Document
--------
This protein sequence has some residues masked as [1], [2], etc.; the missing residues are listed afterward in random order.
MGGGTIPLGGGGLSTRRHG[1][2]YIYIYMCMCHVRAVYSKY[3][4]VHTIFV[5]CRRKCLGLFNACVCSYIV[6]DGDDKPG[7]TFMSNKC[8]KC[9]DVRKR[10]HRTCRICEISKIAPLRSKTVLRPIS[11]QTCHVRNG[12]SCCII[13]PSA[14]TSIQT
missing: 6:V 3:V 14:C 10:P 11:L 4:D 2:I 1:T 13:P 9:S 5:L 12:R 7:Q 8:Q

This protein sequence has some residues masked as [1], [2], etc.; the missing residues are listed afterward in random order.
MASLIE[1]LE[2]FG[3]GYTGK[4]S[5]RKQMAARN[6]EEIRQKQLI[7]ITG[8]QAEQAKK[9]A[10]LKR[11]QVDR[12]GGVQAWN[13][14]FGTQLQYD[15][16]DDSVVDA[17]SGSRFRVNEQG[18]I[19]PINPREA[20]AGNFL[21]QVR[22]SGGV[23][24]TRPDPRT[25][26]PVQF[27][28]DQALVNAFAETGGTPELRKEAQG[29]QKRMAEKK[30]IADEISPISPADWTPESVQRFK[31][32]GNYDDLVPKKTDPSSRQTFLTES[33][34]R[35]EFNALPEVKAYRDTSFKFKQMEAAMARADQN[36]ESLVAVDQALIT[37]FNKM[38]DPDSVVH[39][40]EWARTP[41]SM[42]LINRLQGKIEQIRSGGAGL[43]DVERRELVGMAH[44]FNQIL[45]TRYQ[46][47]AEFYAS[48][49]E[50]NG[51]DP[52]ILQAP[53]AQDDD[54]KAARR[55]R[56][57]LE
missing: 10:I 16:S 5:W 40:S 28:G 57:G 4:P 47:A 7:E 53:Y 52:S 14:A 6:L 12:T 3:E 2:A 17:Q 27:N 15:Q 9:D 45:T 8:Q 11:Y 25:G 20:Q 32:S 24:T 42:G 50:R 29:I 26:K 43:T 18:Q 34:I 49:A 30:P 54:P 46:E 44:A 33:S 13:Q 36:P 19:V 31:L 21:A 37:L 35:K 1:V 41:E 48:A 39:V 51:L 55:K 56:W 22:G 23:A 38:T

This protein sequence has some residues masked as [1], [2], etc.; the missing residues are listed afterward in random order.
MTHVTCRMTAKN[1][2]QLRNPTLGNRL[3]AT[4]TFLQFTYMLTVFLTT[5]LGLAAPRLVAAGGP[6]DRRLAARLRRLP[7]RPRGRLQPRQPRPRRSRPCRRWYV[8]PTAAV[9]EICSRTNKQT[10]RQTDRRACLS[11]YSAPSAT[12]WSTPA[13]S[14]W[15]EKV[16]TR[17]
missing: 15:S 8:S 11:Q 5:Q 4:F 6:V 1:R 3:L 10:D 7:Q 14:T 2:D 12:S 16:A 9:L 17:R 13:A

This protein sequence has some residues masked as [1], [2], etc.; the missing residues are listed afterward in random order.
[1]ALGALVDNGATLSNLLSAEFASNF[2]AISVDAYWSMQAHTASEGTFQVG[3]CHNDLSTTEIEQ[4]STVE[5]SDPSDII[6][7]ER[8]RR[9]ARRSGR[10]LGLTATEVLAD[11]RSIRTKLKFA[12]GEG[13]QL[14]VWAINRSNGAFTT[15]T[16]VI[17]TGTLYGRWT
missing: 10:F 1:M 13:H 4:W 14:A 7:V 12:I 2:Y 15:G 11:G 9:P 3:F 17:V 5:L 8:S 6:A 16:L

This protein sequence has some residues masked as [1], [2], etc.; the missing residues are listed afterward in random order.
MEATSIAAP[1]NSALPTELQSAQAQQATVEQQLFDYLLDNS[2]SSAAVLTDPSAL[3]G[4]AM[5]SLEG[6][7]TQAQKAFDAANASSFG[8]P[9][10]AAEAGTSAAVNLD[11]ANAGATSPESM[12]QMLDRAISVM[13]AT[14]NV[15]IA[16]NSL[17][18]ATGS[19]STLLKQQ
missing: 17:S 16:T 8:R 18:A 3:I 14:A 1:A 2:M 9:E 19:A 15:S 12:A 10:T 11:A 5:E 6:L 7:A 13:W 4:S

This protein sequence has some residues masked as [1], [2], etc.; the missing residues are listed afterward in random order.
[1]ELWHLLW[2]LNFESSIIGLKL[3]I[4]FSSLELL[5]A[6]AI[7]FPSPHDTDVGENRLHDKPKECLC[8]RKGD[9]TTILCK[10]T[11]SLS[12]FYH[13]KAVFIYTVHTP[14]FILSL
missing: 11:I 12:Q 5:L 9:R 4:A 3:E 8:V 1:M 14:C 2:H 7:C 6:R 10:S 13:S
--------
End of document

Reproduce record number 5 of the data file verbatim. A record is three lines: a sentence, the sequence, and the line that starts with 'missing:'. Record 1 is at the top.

This protein sequence has some residues masked as [1], [2], etc.; the missing residues are listed afterward in random order.
MEATSIAAP[1]NSALPTELQSAQAQQATVEQQLFDYLLDNS[2]SSAAVLTDPSAL[3]G[4]AM[5]SLEG[6][7]TQAQKAFDAANASSFG[8]P[9][10]AAEAGTSAAVNLD[11]ANAGATSPESM[12]QMLDRAISVM[13]AT[14]NV[15]IA[16]NSL[17][18]ATGS[19]STLLKQQ
missing: 17:S 16:T 8:R 18:A 3:I 14:A 1:A 2:M 9:E 19:A 15:S 12:A 10:T 11:A 5:E 6:L 7:A 13:W 4:S